From Mi6 HQ to Admiralty Arch here's what you'll see on a Bond tour of London

So, who’s the oldest ever Bond girl?’ asks affable Welshman Dewi Evans just before we set off on a tour of central London.

This will take in filming locations, as well as history about author Ian Fleming and British wartime and post-war espionage. I’m a 007 superfan but my guesses – Goldfinger’s Honor Blackman? Spectre’s Monica Bellucci? – are shot down by Dewi with the force of a Walther PPK.

In fairness, she didn’t actually star in a Bond movie at all, but the answer is HM The Queen. She appeared next to Daniel Craig in the short film Happy And Glorious, directed by Trainspotting’s Danny Boyle for the 2012 London Olympics opening ceremony.

It’s a fun fact to start off our journey, which begins at Somerset House, whose vast courtyard doubled for Moscow in 1995’s Goldeneye.

We progress past The Savoy hotel, where playwright Noel Coward lived while operating as a spy during World War II – he used his celebrity contacts to glean info to help the British side – and on to Rules, the oldest restaurant in London, dating from 1798.

It’s here, in Spectre, that M is interrupted by Q and Moneypenny, who tell him Bond is heading to North Africa. Dewi tells me Q was based on a real person: he’s credited to be Charles Fraser-Smith, who invented spy gadgets for SOE (Special Operation Executive) agents.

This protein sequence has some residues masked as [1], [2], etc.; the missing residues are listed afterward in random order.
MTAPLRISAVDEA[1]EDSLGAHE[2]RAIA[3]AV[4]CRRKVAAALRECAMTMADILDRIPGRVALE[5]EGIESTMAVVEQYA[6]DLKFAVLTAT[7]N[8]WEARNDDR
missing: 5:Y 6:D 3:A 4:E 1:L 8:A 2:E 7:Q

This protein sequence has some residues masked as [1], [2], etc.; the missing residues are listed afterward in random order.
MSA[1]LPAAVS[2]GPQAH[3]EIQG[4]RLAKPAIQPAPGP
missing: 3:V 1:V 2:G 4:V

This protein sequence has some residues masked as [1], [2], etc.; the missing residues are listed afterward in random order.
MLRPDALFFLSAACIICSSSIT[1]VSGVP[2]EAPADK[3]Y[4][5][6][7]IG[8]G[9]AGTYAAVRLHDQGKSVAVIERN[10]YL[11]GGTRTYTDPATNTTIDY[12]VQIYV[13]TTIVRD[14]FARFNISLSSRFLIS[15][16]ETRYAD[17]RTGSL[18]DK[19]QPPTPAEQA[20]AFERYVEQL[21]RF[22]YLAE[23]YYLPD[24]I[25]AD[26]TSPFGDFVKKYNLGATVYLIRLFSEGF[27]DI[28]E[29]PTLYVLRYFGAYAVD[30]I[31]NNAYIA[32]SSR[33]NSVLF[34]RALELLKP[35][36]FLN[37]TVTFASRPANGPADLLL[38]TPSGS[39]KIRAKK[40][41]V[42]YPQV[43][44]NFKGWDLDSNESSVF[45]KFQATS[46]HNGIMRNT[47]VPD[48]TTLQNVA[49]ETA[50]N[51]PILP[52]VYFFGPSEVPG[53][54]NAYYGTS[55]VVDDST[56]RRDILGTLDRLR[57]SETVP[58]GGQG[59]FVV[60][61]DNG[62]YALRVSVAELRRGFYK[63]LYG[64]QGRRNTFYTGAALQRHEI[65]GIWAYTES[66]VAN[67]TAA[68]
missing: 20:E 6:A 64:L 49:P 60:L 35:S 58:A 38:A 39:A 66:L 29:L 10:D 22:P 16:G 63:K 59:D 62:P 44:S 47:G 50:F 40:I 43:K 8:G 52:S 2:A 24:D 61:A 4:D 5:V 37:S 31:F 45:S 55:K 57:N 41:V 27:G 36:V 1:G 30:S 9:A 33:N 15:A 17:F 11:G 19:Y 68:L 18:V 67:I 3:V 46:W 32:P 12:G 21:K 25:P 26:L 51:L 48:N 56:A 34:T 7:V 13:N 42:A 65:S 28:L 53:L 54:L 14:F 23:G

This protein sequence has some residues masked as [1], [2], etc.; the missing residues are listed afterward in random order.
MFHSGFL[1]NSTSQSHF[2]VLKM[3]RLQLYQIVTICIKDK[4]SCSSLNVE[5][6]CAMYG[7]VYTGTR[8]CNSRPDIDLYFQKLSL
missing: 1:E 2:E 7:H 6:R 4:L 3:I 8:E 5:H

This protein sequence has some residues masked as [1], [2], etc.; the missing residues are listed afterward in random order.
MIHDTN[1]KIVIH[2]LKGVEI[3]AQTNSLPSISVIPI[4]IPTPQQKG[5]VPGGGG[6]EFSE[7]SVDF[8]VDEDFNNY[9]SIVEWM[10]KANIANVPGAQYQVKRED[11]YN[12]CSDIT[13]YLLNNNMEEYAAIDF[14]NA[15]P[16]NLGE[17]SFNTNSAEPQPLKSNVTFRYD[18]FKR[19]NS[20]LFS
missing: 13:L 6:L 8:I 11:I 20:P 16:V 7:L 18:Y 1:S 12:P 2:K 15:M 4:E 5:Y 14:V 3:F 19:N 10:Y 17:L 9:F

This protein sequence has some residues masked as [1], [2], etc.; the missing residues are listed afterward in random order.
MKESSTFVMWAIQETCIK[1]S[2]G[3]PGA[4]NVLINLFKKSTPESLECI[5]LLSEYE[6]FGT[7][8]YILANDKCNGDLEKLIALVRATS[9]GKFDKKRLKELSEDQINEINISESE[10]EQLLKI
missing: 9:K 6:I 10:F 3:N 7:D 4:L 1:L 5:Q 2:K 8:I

Then it’s on to Charing Cross station, where in Skyfall villain Silva causes a Tube train to crash (the actual event was filmed on the 007 Stage in Pinewood Studios).

Dewi’s fascination with all things Bond came from discovering his great-uncle had been a member of the SOE, a WWII organisation that conducted espionage in Europe.

‘Fleming also worked in espionage at the same time,’ he says, ‘and Bond is a modern reflection of the kind of spying that happened then.’

We pop into the National Gallery, where Bond and Q meet in front of The Fighting Temeraire in Skyfall, and pass the portrait of the Duke of Wellington, stolen in 1961, but which appeared in Dr No’s lair in the film the following year as an in-joke.

On to Admiralty Arch, where Fleming worked as a lieutenant commander in the Royal Navy – he gave Bond the same title. Close by is Buckingham Palace, where Toby Stephens’ character parachutes in Die Another Day. Our tour ends opposite the MI6 building in Vauxhall.

Has Dewi been looking forward to the new film? ‘Absolutely!’ he replies. ‘It’s Daniel Craig’s swansong.’

Who does he think will replace him? ‘I’d put money on Jamie Bell,’ he says. ‘He’s worked with [Bond producer] Barbara Broccoli before.’

From Elliot, Billy Elliot, to Bond, James Bond? Watch this space.

The James Bond London Tour with Dewi Evans is £125 for up to ten people, book via

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